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By refusing to hear a challenge to the California law that allows local high school graduates–regardless of their immigration status–to pay in-state tuition at local public universities, the U.S. Supreme Court avoided wading into the fires of the immigration debate in a way that riled up anti-immigration activists. A Los Angeles Times editorial, which praised the decision, outlined how getting rid of these kinds of laws could hurt state economies.

It wouldn’t just be bad for the students themselves, who bear no responsibility for their illegal status, the public also loses when it pays for a bright student’s education through high school but then does not allow that student to become a college-educated adult capable of contributing more fully to the economy and society. [Los Angeles Times]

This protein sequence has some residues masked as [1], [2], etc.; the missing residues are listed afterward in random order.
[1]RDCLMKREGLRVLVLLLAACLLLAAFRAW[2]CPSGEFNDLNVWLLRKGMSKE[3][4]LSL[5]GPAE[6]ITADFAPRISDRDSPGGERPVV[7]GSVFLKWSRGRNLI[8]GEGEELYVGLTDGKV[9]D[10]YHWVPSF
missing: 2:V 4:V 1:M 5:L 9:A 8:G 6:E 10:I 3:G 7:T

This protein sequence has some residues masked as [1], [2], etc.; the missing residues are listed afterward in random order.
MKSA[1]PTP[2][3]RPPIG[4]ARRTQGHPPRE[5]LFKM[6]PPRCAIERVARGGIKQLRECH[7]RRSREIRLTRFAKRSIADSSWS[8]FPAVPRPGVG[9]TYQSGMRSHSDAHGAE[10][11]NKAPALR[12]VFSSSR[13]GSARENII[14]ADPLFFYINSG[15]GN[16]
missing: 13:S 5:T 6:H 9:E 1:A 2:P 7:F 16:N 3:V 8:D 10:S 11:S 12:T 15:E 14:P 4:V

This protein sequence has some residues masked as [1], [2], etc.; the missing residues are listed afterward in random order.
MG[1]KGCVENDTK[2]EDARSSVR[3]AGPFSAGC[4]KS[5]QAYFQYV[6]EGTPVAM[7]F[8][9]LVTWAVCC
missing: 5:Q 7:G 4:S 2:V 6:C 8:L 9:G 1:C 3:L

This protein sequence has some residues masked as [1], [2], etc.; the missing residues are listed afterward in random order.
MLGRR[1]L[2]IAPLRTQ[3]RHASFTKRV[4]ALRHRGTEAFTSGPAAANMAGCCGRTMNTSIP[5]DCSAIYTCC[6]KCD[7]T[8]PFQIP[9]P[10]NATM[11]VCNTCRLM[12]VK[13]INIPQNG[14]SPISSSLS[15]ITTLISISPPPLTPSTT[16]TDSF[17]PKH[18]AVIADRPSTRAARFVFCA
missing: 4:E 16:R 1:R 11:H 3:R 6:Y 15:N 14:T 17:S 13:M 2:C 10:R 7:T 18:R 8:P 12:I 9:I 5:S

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Deputy Assistant Attorney General Pamela Karlan

Reprinted with permission from AlterNet

The Arizona Senate is ditching its controversial measure to knock on doors and ask Arizona residents about their voting history. According to AZCentral, Senate President Karen Fann (R) on Friday penned a letter U.S. Department of Justice detailing the decision.

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